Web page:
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CARTOON 2021 Cartoon 360

Cyber Group Studios’ experts uncover 360-degree brand strategies at Cartoon 360

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- Olivier Lelardoux and Andreas Carlen delved into the studio’s moves to develop brand awareness, a process that now requires the implementation of a new exposure cycle

Cyber Group Studios’ experts uncover 360-degree brand strategies at Cartoon 360
Andreas Carlen and Olivier Lelardoux during their keynote speech

Day 1 of Lille’s Cartoon 360 (16-18 November 2021) was opened by a keynote speech entitled “From ‘Unreal’ to a Real 360 Brand Strategy for the Future”, hosted by French firm Cyber Group Studios’ senior vice-president studio and associate producer, Olivier Lelardoux, and technical director, Andreas Carlen. The talk was chaired by Christophe Erbes.

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In the first part, Lelardoux and Carlen explained that Cyber Group Studios currently owns studios in Paris, Roubaix, Los Angeles and will soon open two more branches. The company, a producer and distributor of animated programmes for linear broadcasters, as well as for SVoD, AVoD and social media aiming to intercept international audiences, was founded in 2005 and has over 130 employees. The group owns a huge catalogue of 1,400 hours, or 2,800 episodes, available in 30 different languages. Cyber Group Studios’ mission is twofold: to tell great stories that resonate with kids (preferably aged from three to ten) and families worldwide, and to develop the stories’ universes into a metaverse experience.

Lelardoux and Carlen later mentioned Gigantosaurus as an example of a “true 360-degree brand”. A successful IP comprising two series, shorts, music videos and dedicated productions for social media, such as Facebook, Instagram and YouTube, it has developed a successful licensing strategy selling products such as books, toys, T-shirts, video games and pyjamas.

According to the two experts, a brand is the “promise of an emotional experience that must be reinforced every time its target audience comes in contact with any facet of it”. Therefore, to develop brand awareness, it is important to proceed through “progressive exposure of branded products acting as media, carrying the brand attributes”, amplified by advertising and promotional campaigns. The two speakers argued that current times, however, are tending to disrupt the usual “well-defined exposure cycle” adopted for years by children’s animation brands.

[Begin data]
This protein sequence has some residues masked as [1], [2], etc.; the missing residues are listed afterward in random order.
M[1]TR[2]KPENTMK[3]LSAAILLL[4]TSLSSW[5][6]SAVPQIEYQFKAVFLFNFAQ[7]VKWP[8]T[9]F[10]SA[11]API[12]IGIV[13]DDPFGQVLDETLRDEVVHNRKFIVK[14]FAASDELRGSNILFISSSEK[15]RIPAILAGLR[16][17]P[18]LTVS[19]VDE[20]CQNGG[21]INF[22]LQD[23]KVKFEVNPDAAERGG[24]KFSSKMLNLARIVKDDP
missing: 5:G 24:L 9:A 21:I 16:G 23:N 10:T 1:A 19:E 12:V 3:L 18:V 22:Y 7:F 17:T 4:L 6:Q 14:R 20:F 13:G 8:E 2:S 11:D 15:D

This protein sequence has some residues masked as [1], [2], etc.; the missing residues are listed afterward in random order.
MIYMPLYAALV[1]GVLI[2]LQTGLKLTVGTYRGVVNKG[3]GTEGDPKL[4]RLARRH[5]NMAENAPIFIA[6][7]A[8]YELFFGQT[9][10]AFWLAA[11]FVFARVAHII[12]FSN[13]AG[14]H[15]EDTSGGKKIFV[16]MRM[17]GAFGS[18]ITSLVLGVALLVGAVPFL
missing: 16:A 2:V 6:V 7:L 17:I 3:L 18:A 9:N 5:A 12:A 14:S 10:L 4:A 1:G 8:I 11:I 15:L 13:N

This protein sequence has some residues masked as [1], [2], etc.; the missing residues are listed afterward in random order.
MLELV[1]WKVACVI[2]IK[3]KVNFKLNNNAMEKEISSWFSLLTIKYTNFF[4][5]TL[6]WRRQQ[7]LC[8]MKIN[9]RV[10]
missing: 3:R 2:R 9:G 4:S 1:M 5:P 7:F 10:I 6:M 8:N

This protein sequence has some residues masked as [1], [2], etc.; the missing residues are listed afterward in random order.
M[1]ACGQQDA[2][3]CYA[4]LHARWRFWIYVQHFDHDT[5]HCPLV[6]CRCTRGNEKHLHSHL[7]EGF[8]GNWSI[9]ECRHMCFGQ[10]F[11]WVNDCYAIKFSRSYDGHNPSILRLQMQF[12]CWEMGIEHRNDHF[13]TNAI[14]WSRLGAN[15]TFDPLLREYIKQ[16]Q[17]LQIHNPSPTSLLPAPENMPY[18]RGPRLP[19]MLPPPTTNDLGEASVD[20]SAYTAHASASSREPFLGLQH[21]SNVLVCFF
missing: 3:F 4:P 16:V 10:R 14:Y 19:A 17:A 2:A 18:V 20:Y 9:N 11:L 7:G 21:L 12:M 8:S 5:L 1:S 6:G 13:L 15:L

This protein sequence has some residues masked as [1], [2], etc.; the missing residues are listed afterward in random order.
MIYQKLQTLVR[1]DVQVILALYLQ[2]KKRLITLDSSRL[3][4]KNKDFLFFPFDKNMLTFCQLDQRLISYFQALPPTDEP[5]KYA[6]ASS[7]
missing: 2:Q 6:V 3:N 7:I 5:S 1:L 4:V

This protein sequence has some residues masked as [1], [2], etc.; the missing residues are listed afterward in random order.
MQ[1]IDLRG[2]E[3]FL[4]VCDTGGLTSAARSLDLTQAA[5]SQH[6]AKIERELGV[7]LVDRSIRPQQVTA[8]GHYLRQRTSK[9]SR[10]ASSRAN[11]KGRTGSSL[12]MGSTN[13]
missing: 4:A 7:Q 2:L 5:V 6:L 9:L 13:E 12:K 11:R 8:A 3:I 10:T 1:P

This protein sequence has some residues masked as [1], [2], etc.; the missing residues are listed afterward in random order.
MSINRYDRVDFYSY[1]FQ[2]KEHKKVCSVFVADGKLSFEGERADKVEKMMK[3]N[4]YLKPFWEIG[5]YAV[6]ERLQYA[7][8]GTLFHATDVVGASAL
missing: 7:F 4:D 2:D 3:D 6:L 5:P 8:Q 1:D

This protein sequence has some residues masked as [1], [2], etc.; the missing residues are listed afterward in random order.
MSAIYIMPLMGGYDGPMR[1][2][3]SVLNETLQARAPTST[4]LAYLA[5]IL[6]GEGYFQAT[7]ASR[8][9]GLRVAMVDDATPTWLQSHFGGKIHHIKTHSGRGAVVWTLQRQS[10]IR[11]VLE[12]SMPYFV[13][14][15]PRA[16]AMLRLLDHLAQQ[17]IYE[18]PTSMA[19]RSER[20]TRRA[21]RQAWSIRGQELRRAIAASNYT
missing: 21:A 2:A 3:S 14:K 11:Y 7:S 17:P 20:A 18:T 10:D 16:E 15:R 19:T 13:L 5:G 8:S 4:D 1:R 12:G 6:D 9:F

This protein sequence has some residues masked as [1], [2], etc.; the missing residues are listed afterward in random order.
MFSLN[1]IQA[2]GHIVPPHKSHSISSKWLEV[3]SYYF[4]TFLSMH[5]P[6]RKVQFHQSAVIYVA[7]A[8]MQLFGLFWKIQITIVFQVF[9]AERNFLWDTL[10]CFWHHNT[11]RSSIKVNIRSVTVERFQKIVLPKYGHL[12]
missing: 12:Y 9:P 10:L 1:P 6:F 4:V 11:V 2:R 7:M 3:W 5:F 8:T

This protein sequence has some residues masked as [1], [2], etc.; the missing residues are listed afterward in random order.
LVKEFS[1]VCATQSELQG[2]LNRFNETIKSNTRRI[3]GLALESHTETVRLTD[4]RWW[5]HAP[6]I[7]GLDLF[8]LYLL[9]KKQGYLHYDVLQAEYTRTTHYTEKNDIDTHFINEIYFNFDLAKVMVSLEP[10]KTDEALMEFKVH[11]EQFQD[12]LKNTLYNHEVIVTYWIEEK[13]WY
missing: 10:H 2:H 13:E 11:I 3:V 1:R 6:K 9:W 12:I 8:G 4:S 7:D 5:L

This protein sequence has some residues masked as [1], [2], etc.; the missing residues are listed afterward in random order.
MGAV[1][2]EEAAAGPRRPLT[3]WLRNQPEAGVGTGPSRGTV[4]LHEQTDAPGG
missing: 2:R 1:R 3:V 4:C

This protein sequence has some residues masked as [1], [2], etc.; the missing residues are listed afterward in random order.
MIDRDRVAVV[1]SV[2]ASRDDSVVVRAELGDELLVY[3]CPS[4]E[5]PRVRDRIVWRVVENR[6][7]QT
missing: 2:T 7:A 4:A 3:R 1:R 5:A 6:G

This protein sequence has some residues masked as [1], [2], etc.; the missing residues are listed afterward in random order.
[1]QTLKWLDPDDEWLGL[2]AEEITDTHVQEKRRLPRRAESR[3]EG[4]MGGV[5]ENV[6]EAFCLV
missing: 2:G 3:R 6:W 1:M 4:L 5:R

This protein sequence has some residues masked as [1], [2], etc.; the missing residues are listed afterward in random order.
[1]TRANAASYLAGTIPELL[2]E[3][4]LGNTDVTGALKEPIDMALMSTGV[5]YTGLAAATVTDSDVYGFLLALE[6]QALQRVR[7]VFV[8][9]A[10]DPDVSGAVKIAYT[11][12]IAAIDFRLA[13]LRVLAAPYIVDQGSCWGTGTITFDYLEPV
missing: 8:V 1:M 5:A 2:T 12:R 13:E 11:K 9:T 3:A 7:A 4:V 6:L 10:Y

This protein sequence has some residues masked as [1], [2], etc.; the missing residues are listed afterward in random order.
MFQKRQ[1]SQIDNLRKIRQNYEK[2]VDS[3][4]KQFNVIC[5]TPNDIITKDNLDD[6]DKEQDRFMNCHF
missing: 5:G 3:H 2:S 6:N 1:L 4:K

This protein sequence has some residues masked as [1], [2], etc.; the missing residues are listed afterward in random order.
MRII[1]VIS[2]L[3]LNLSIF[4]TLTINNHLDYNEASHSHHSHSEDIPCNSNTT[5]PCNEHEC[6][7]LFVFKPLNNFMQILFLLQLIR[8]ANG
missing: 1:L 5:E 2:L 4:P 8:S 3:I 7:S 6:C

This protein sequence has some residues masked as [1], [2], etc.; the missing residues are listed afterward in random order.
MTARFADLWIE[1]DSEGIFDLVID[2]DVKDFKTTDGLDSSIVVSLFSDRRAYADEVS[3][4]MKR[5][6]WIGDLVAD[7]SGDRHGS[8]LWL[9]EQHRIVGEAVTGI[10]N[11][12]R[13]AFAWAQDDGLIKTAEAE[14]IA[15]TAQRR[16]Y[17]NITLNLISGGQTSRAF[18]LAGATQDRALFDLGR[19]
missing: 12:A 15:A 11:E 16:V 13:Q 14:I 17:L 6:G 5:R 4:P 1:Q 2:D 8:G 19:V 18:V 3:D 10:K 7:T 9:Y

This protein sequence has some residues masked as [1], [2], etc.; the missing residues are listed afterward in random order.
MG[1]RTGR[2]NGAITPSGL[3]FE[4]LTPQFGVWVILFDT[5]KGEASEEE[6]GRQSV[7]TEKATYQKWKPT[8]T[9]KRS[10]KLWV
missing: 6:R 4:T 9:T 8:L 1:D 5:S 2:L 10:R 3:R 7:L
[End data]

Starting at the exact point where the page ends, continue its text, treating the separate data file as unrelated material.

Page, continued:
There are multiple factors posing a challenge to such a paradigm. The main one is perhaps the reduction of children’s media consumption on traditional media. This process of fragmentation is reducing the core target markets’ exposure and making the launch of ancillary business difficult, in a context wherein the exposure on new platforms is still unable to compensate for the weakened presence of traditional media. In addition, physical retailers are facing competition from e-commerce outlets, who may find children’s IPs too risky to invest in.

To overcome these challenges, Lelardoux and Carlen suggest seeking exposure “whenever and wherever children watch content today” and adopting a holistic brand-development strategy, “making up for the exposure holes to create a constantly growing awareness curve”. To do this, the brand-development budget should be defined by the programme owner on top of the investment in producing it. Moreover, it took three years to exploit the 360-degree potential of the Gigantosaurus brand, so it is essential to consider the fact that every project has its own timeline in order to achieve such a goal.

Luckily enough, the metaverse and digital technologies are the right placesfor developing new exposure opportunities. For example, the studio partnered with Epic Games to create two dedicated islands in Fortnite where users can meet the characters, play some games and watch some exclusive episodes. They also touched upon the Gigantosaurus fan club, not made up of human fans, but rather other dinosaurs: “We’ve created specific characters and storytelling. Here, they talk to the camera, while in the show, they’re the heroes living their own journeys. In the club, they interact with the audience and adopt a playful approach. Because of this ‘proximity’ with the audience, we wanted [to create] something more naturalistic in terms of the animation, movements and rendering. That’s why we chose to use motion capture.”

Later, Carlen explained how they developed a comprehensive 360-degree strategy and vision for a multimedia and multi-ancillary product pipeline to deliver global brands for children and family. They identified a video-game engine, Unreal, and implemented it for linear production by building an open, real-time asset production platform. Through this Unreal-native pipeline, assets can deliver singular content to multiple 360-degree exploitations in parallel, for a global 360-degree marketplace. In other words, the studio has built what Carlen defined as a “metaverse brand-development enabler”.

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